A bijou encapsulation about what the Proms is all about, albeit with a shift some six miles south-east from the Royal Albert Hall, a return to the Bold Tendencies Multi-Storey Car Park in Peckham. Last year Christopher Stark and his Multi-Story Orchestra celebrated the eightieth-birthday of Steve Reich, this time John Adams’s seventieth, with an enthralling performance of Harmonielehre. Preceding it were the luscious string-heavy version of Bach’s ‘Sleepers Awake’ by Granville Bantock dating from 1945 (the year before Bantock’s death), which – as enthusiastic Radio 3 presenter Tom Service enthused – took us to a seraphic place of musical ecstasy; and a recent work by co-founder of the Multi-Story Orchestra, Kate Whitley.
I am I say was composed in 2015 (not, as erroneously stated in the diminutive fold-out free programme, 2016) and marked the second performance of the Multi-Story Youth Choir (its debut had been at midday), created especially from one-hundred locals. The piece was written – with the first two verses and central vocal duo penned by poet Sabrina Mahfouz – for Peckham schoolchildren, who worked together to pen the final verse, with its ecological theme of learning to respect the planet. Mahfouz’s first two verses puts into words the plight of the sea and trees, battling against human recklessness in dumping plastic into the former and choking the latter with petrochemical fumes and forest fires. Ruby Hughes and Michael Sumuel rapturously intoned a slower-set text, urging us to close our eyes and think of a beautiful place, eventually joining the young voices in a plea from the sky. This performance took the words created from the school-children who revived the work in 2016, and who are enshrined on the recent NMC disc devoted to Whitley’s music. I am I say is a glorious and ear-catching short cantata.
With Harmonielehre, Multi-Story and Stark were returning to well-trodden territory, as they had first performed the score in their second season. Like proverbial London omnibuses which – after a long wait – three come at once, this followed on from Vladimir Jurowski’s carefully steady London Philharmonic account in January and a more confident, swaggering one from the New York Philharmonic and Alan Gilbert in April (both reviewed below).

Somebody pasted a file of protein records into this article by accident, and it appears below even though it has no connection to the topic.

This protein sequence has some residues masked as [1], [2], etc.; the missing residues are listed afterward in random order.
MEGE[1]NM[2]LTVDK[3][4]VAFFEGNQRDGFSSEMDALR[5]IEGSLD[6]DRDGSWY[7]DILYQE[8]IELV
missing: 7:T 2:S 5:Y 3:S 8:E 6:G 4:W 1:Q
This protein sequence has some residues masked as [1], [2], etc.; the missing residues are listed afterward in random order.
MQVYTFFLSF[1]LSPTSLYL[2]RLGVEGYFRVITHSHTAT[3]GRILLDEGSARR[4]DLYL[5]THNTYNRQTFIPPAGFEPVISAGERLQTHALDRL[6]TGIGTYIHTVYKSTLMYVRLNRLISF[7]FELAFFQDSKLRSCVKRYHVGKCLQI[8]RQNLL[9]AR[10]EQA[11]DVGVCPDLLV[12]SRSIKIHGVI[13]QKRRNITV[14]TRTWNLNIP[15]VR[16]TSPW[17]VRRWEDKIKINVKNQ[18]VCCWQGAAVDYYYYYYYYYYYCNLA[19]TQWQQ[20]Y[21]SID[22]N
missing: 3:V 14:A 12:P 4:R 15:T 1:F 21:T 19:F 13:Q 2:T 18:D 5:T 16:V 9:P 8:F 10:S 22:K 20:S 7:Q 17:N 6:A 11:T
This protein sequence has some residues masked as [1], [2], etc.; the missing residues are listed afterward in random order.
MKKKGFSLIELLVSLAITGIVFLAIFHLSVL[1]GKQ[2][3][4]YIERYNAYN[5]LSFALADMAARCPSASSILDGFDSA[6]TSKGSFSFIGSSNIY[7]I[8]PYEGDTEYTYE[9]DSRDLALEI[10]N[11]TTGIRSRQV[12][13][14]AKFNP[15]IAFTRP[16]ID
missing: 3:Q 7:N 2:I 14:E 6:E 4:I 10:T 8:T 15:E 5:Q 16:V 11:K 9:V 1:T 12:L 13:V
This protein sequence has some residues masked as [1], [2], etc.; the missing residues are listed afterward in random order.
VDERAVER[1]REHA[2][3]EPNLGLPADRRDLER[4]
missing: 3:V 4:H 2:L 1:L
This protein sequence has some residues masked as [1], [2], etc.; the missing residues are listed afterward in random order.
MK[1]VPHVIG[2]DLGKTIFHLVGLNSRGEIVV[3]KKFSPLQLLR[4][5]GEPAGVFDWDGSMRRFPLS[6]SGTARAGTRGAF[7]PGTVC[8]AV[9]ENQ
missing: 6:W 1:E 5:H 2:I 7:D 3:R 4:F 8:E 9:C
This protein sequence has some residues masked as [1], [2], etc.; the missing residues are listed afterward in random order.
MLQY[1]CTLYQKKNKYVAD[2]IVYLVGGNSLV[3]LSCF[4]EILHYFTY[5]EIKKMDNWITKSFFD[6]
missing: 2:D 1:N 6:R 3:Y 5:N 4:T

But there was something about the proximity to the music, in the low-ceilinged eighth floor of this ex-car park that made this rendition even more tangible. These musicians have this music in their blood and regular trains passing by with mechanical squeals and metal-on-metal screeching couldn’t deflect them from their task. It was a beautiful still day, so little need for clothes pegs to hold the music in place, as Stark moulded the three epic movements, from the pounding forty chords that open the first (describing the first of Adams’s dream inspirations, that of a supertanker rising up from San Francisco’s Golden Gate and ascending to the sky), via the slow build-up of the central edifice – ‘The Anfortas Wound’ – finds its destination in the discord that Mahler screams in the opening Adagio of his Tenth Symphony, to the cosmic exploration of the Finale. Here the concrete of the car park throbbed in sympathy with Adams’s driving rhythms.
It is quite extraordinary the level of detail you can hear in what might be supposed to be a difficult acoustic. The Multi-Story players did themselves proud, with fantastic solo contributions. For those discovering this venue and orchestra for the first time, there’s more in a couple of weeks, when Multi-Story return to its very first piece, The Rite of Spring, and then a first visit to Birmingham for Beethoven’s Fifth (September 22 & 23).